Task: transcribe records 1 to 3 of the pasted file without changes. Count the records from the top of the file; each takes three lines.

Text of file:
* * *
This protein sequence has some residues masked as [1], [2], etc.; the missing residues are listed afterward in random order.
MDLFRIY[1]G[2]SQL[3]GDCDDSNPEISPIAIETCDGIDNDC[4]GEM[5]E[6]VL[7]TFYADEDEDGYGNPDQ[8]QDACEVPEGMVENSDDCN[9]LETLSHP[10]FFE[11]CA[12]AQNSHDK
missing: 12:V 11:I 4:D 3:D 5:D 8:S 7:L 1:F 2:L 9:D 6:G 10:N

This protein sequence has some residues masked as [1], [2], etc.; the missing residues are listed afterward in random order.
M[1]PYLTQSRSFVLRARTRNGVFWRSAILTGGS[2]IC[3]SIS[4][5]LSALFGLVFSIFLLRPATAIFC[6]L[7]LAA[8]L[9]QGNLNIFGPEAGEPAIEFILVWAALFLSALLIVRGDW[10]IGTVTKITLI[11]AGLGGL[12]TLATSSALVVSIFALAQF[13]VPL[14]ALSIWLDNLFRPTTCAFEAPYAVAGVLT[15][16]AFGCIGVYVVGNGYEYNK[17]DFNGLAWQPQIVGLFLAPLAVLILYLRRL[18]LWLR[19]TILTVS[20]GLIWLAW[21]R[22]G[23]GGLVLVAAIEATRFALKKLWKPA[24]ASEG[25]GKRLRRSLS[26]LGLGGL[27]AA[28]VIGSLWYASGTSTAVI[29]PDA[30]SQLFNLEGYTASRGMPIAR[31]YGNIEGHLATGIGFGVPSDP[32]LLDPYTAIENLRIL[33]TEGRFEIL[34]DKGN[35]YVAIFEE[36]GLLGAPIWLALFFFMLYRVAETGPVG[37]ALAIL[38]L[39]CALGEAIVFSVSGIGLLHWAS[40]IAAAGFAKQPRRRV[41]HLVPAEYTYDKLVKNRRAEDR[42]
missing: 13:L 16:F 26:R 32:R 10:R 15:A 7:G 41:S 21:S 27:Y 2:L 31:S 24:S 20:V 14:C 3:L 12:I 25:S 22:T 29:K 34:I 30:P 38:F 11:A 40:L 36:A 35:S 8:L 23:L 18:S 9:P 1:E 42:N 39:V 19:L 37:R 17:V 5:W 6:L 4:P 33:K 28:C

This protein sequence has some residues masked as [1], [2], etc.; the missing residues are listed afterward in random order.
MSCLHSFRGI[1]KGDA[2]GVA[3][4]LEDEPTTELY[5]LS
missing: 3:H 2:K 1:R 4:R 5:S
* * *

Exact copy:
This protein sequence has some residues masked as [1], [2], etc.; the missing residues are listed afterward in random order.
MDLFRIY[1]G[2]SQL[3]GDCDDSNPEISPIAIETCDGIDNDC[4]GEM[5]E[6]VL[7]TFYADEDEDGYGNPDQ[8]QDACEVPEGMVENSDDCN[9]LETLSHP[10]FFE[11]CA[12]AQNSHDK
missing: 12:V 11:I 4:D 3:D 5:D 8:S 7:L 1:F 2:L 9:D 6:G 10:N

This protein sequence has some residues masked as [1], [2], etc.; the missing residues are listed afterward in random order.
M[1]PYLTQSRSFVLRARTRNGVFWRSAILTGGS[2]IC[3]SIS[4][5]LSALFGLVFSIFLLRPATAIFC[6]L[7]LAA[8]L[9]QGNLNIFGPEAGEPAIEFILVWAALFLSALLIVRGDW[10]IGTVTKITLI[11]AGLGGL[12]TLATSSALVVSIFALAQF[13]VPL[14]ALSIWLDNLFRPTTCAFEAPYAVAGVLT[15][16]AFGCIGVYVVGNGYEYNK[17]DFNGLAWQPQIVGLFLAPLAVLILYLRRL[18]LWLR[19]TILTVS[20]GLIWLAW[21]R[22]G[23]GGLVLVAAIEATRFALKKLWKPA[24]ASEG[25]GKRLRRSLS[26]LGLGGL[27]AA[28]VIGSLWYASGTSTAVI[29]PDA[30]SQLFNLEGYTASRGMPIAR[31]YGNIEGHLATGIGFGVPSDP[32]LLDPYTAIENLRIL[33]TEGRFEIL[34]DKGN[35]YVAIFEE[36]GLLGAPIWLALFFFMLYRVAETGPVG[37]ALAIL[38]L[39]CALGEAIVFSVSGIGLLHWAS[40]IAAAGFAKQPRRRV[41]HLVPAEYTYDKLVKNRRAEDR[42]
missing: 13:L 16:F 26:R 32:R 10:R 15:A 7:G 41:S 21:S 27:Y 2:L 31:S 24:S 20:V 14:C 3:L 12:I 25:S 22:T 29:K 34:I 30:P 38:F 11:A 40:L 36:A 35:S 8:L 23:L 18:S 9:P 1:E 42:N 39:V 19:L 37:R 17:V 5:W 6:L 4:P 33:K 28:C

This protein sequence has some residues masked as [1], [2], etc.; the missing residues are listed afterward in random order.
MSCLHSFRGI[1]KGDA[2]GVA[3][4]LEDEPTTELY[5]LS
missing: 3:H 2:K 1:R 4:R 5:S